Latimer points out numerous other advantages to DVR motor technology. For one, the only wear items in the motor are its bearings. There are no brushes and windings to replace due to friction, heat buildup and power surges at startup. They also draw low amperage when initially turned on, which prevents circuit breakers from overloading and popping off.
Smoothness of power delivery is another big plus, Latimer says. “Our famous coin test where we placed a quarter on the headstock and ramped up through the speeds has not been replicated.”
But probably key among the DVR improvements over conventional electric motors is the presence of a central processing unit that makes the motor functionally smart.
“Our lathes have intelligence that when you have a chisel catch, the lathe will stop instead of ripping the chisel away from your hand… We need that kind of intelligence in the workshop.”
These days, Teknatool offers three lathe models with DVR motors: the 16-in. DVR XP, a 20-in. DVR 2024 and a new-to-market 16-in. DVR Galaxi. And, coming in January, Teknatool will apply the benefits of DVR to another staple woodworking function: drilling holes. As the company’s answer to “smarter” drilling, its new NOVA Voyager 18-in. Drill Press will have 6-in. of quill travel and sports a 16-1/2-in. square woodworking/metalworking table. The machine will be floor standing at 65-in. tall with a compact footprint.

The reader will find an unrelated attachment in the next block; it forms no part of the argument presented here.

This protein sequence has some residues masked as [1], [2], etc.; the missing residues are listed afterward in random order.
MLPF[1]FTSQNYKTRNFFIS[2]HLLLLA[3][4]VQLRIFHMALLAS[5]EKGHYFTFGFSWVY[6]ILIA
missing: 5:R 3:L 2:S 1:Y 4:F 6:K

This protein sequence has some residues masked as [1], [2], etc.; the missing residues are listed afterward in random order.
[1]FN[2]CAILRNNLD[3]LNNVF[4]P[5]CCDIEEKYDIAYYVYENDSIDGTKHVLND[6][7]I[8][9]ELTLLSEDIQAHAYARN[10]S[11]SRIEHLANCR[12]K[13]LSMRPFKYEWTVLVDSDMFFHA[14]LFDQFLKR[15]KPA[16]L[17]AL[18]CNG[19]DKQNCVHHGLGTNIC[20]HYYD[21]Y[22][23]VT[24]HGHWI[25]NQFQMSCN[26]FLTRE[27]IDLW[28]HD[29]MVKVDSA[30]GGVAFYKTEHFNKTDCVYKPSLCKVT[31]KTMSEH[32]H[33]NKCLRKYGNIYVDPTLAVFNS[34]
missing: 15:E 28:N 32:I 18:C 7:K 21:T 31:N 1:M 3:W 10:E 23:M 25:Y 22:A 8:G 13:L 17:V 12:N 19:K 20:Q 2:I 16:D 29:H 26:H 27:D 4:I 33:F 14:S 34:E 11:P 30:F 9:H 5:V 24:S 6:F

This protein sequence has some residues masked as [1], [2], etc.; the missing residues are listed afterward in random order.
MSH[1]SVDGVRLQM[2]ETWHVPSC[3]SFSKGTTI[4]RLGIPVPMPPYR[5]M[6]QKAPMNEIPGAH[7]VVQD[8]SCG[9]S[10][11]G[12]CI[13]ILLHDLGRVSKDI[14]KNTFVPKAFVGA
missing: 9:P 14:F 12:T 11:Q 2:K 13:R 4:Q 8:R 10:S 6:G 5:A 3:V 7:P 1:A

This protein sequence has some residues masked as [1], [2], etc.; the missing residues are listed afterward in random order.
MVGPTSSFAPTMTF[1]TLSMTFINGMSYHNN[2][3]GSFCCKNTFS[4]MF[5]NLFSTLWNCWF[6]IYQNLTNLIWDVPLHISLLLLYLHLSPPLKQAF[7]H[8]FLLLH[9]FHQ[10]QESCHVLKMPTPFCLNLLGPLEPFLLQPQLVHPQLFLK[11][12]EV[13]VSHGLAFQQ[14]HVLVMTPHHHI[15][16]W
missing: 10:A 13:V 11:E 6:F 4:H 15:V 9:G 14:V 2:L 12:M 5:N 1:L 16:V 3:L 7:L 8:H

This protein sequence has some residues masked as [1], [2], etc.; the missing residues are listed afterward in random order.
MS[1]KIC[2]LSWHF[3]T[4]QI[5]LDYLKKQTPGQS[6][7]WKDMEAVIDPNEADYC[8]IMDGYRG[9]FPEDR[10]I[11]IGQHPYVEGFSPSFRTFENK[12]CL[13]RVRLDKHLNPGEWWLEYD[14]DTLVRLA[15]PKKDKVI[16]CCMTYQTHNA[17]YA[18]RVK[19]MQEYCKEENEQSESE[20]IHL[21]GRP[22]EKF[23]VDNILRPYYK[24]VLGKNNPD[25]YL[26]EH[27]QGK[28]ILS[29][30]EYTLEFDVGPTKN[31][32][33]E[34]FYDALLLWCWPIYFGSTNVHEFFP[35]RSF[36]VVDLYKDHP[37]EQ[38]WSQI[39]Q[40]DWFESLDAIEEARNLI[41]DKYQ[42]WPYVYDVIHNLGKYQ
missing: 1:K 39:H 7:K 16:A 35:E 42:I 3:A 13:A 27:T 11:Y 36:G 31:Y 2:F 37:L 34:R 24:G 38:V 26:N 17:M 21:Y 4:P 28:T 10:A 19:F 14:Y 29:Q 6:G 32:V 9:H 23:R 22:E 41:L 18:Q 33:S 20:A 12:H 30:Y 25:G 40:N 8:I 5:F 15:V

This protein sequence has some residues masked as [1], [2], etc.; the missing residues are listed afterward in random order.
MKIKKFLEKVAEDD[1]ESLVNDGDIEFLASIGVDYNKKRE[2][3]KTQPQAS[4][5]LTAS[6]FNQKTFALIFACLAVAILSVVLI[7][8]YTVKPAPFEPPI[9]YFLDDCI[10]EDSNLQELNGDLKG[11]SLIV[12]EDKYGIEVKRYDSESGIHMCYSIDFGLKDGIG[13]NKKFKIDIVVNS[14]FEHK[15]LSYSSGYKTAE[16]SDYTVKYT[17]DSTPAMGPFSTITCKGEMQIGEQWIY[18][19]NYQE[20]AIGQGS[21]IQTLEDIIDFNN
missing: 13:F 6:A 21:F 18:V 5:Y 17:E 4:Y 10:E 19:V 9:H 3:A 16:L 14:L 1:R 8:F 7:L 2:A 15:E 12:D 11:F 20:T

Latimer hopes the new drill press will appeal to seasoned woodworkers who would appreciate, among other things, not having to move grimy rubber drive belts between pulley sheaves in order to change drilling speeds. Voyager will be direct drive. He also thinks the technology will be attractive to today’s smartphone-wielding youth who are curious about woodworking but haven’t benefitted from traditional school woodshop educations.
For instance, the new drill press will have a speed chart among its touchscreen display options. That function will allow users to select from a wide range of drill bit styles, sizes and even types of workpiece material. The computer will tabulate this input and offer a recommended optimal drilling speed.